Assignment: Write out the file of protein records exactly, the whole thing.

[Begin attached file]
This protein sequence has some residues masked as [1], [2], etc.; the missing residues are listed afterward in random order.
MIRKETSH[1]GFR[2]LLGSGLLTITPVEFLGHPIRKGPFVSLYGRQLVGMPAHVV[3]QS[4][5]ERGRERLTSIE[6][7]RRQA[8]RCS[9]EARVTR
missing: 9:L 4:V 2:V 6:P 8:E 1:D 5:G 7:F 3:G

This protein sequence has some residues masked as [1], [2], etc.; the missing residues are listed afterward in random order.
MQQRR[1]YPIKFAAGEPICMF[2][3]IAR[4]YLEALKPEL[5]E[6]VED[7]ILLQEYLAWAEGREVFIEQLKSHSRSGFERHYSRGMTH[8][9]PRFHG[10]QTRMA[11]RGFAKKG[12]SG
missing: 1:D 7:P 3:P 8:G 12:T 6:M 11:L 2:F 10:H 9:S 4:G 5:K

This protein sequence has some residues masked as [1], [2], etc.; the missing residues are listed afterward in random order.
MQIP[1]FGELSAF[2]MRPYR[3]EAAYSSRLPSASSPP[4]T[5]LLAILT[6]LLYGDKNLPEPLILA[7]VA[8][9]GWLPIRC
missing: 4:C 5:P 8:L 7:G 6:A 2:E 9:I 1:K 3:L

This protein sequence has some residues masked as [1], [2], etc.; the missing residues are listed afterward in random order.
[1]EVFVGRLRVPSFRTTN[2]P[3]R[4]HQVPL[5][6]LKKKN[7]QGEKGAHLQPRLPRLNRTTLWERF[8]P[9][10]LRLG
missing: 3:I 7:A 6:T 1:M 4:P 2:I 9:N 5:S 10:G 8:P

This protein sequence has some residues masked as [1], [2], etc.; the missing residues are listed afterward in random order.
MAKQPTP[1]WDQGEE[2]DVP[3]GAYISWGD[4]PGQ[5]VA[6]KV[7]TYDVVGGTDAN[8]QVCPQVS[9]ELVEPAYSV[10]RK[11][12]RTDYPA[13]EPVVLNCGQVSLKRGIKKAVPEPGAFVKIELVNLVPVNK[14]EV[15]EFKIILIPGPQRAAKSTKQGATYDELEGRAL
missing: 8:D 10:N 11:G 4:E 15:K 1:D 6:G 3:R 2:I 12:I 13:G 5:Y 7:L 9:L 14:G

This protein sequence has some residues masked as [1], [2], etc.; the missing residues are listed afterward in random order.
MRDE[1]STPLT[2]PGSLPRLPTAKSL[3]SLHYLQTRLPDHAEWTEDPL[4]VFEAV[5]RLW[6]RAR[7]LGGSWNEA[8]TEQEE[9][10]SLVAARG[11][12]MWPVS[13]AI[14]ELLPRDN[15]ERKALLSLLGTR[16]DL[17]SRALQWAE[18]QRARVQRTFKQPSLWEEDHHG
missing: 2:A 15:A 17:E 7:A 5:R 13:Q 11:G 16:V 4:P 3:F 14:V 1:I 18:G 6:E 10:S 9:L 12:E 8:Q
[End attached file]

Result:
This protein sequence has some residues masked as [1], [2], etc.; the missing residues are listed afterward in random order.
MIRKETSH[1]GFR[2]LLGSGLLTITPVEFLGHPIRKGPFVSLYGRQLVGMPAHVV[3]QS[4][5]ERGRERLTSIE[6][7]RRQA[8]RCS[9]EARVTR
missing: 9:L 4:V 2:V 6:P 8:E 1:D 5:G 7:F 3:G

This protein sequence has some residues masked as [1], [2], etc.; the missing residues are listed afterward in random order.
MQQRR[1]YPIKFAAGEPICMF[2][3]IAR[4]YLEALKPEL[5]E[6]VED[7]ILLQEYLAWAEGREVFIEQLKSHSRSGFERHYSRGMTH[8][9]PRFHG[10]QTRMA[11]RGFAKKG[12]SG
missing: 1:D 7:P 3:P 8:G 12:T 6:M 11:L 2:F 10:H 9:S 4:G 5:K

This protein sequence has some residues masked as [1], [2], etc.; the missing residues are listed afterward in random order.
MQIP[1]FGELSAF[2]MRPYR[3]EAAYSSRLPSASSPP[4]T[5]LLAILT[6]LLYGDKNLPEPLILA[7]VA[8][9]GWLPIRC
missing: 4:C 5:P 8:L 7:G 6:A 2:E 9:I 1:K 3:L

This protein sequence has some residues masked as [1], [2], etc.; the missing residues are listed afterward in random order.
[1]EVFVGRLRVPSFRTTN[2]P[3]R[4]HQVPL[5][6]LKKKN[7]QGEKGAHLQPRLPRLNRTTLWERF[8]P[9][10]LRLG
missing: 3:I 7:A 6:T 1:M 4:P 2:I 9:N 5:S 10:G 8:P

This protein sequence has some residues masked as [1], [2], etc.; the missing residues are listed afterward in random order.
MAKQPTP[1]WDQGEE[2]DVP[3]GAYISWGD[4]PGQ[5]VA[6]KV[7]TYDVVGGTDAN[8]QVCPQVS[9]ELVEPAYSV[10]RK[11][12]RTDYPA[13]EPVVLNCGQVSLKRGIKKAVPEPGAFVKIELVNLVPVNK[14]EV[15]EFKIILIPGPQRAAKSTKQGATYDELEGRAL
missing: 8:D 10:N 11:G 4:E 15:K 1:D 6:G 3:R 2:I 12:I 13:G 5:Y 7:L 9:L 14:G

This protein sequence has some residues masked as [1], [2], etc.; the missing residues are listed afterward in random order.
MRDE[1]STPLT[2]PGSLPRLPTAKSL[3]SLHYLQTRLPDHAEWTEDPL[4]VFEAV[5]RLW[6]RAR[7]LGGSWNEA[8]TEQEE[9][10]SLVAARG[11][12]MWPVS[13]AI[14]ELLPRDN[15]ERKALLSLLGTR[16]DL[17]SRALQWAE[18]QRARVQRTFKQPSLWEEDHHG
missing: 2:A 15:A 17:E 7:A 5:R 13:Q 11:G 16:V 4:P 3:F 14:V 1:I 18:G 6:E 10:S 9:L 12:E 8:Q